Sonic sorcery in the '60s
The innocuous-looking "Sonotone Black Box"; innocuous, at least, until it's plugged in
The only known recording in the Sonobeat archives that uses the Sonotone Black Box

By the end of 1968, at not quite two years old, Austin's Sonobeat Records has enough experience under its belt to begin experimenting with new recording techniques to complement the new sounds that progressive Central Texas bands, like New Atlantis, are developing. Sonobeat producer Rim Kelley (Bill Josey Jr.) builds a bizarre sound processing device – that Sonobeat co-founder Bill Josey Sr. dubs the "Sonotone Black Box" – and uses it to turn Jim Mings' lead guitar into a fire-breathing Chimera in New Atlantis' inspired and incandescent interpretation of Fire.

Whenever the Joseys demonstrate the Black Box, the response is wild speculation about how it works and appeals to "open it up", but neither Rim nor Bill Sr. ever reveal its inner secrets, so the Black Box gains quite a local reputation. But for all its notoriety, oddly enough the Black Box is never used on any of Sonobeat’s commercial releases.

An analog ancestor of today's digital audio processors, the Black Box accepts two inputs – usually a guitar and "something else", often a microphone – from which it creates one morphed output. Back in the '60s, the Black Box's sound is nothing short of sonic sorcery. For New Atlantis' recording of Fire, the Black Box inputs are lead guitar, tapped at its amp speaker, and a variable sine wave oscillator – a simple pure audio tone generator – "played" in sync with the guitar. The results range from low growl – created with low frequencies on the sine wave ocscillator – to screaming banshee – created with higher frequencies. The Black Box is a surprisingly simple ring modulator that uses just two small audio transformers and four diodes, built from a schematic Rim finds in an issue of Popular Electronics magazine. Like most magic, it's all about misdirection, which, after all, is why it's packaged in a sealed black box...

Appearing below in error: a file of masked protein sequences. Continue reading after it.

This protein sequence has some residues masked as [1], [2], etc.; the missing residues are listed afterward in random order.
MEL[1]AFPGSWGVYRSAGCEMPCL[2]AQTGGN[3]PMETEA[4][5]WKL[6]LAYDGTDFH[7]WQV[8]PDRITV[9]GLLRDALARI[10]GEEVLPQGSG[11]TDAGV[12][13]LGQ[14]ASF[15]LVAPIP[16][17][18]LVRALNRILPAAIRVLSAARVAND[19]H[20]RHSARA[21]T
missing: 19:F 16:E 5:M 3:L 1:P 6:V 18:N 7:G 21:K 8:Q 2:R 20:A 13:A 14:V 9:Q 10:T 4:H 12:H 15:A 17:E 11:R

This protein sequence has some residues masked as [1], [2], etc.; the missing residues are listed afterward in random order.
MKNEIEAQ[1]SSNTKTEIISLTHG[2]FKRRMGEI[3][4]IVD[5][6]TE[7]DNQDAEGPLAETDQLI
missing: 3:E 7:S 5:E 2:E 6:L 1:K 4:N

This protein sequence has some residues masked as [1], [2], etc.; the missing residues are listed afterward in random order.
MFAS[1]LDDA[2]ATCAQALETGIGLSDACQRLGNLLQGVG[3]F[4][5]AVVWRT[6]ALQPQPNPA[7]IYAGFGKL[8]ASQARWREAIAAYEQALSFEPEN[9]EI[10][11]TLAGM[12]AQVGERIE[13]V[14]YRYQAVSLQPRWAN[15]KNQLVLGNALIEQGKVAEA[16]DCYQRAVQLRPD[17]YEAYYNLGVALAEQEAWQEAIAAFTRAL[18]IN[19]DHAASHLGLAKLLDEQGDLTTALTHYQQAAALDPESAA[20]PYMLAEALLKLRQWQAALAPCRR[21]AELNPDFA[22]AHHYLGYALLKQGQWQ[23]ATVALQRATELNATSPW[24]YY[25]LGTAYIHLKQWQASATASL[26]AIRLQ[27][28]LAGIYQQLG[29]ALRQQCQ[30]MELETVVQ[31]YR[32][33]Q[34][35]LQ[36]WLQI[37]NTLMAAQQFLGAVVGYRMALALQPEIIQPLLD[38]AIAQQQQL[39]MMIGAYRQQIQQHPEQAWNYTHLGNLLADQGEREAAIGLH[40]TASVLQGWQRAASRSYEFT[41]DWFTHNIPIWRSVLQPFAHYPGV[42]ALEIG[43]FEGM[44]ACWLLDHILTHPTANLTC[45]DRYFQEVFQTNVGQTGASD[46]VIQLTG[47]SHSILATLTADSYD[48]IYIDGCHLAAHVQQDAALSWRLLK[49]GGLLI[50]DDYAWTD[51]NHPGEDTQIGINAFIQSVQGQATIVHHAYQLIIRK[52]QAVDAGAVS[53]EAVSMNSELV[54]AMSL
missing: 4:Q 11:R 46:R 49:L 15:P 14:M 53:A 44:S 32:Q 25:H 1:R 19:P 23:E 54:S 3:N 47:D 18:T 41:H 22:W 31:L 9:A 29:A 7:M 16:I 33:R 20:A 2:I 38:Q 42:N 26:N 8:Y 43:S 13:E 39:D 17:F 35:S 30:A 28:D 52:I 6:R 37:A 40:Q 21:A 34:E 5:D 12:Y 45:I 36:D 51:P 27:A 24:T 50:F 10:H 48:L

From the Sonobeat vault where it's been tucked away more than 50 years since it was recorded, we pull out a stereo trial mix-down of New Atlantis' Fire. This mix is intended to help find the right balance between the vocals and the instrumental backing for the final release mix, but there is no final release mix (alas, Sonobeat never releases any of New Atlantis' recordings). Some parts of the band's performance on Fire evoke Vanilla Fudge's 1967 hit You Keep Me Hanging On, but the sound really is distinctively New Atlantis'.

In addition to the Black Box-ified lead guitar on Fire, this track showcases many other recording and mixing techniques Sonobeat is beginning to use in ‘68, all of which are commonplace or even recording cliches in 2019, but in the late '60s are cutting edge: the kit is covered with six mikes, including one above and behind drummer Jay Meade to add an aural illusion of spacial breadth and depth; the Hammond B3 Leslie speaker box is double miked – one on the treble rotor and one on the bass rotor – and mixed to a wide stereo spread; the vocals are compressed to the point of audible pumping; the bass is directly injected into the mixing console for complete isolation from other instruments; and the mix is equalized across nine frequency bands to thicken it into a wall of sound. The original session "take" goes on for almost seven minutes and is edited to just under five minutes for the trial mix. Both the recordings and mix are made in the wee early morning hours, a time that is itself magical to musicians, producers, and recording engineers.

Opening up the Black Box
It's an uncomplicated ring modulator using only two audio transformers and four diodes
Ring modulators heterodyne, or mix, two frequencies from different waveform sources; the output is the sum and difference of the two waveforms, such as the guitar and oscillator in the New Atlantis recording of Fire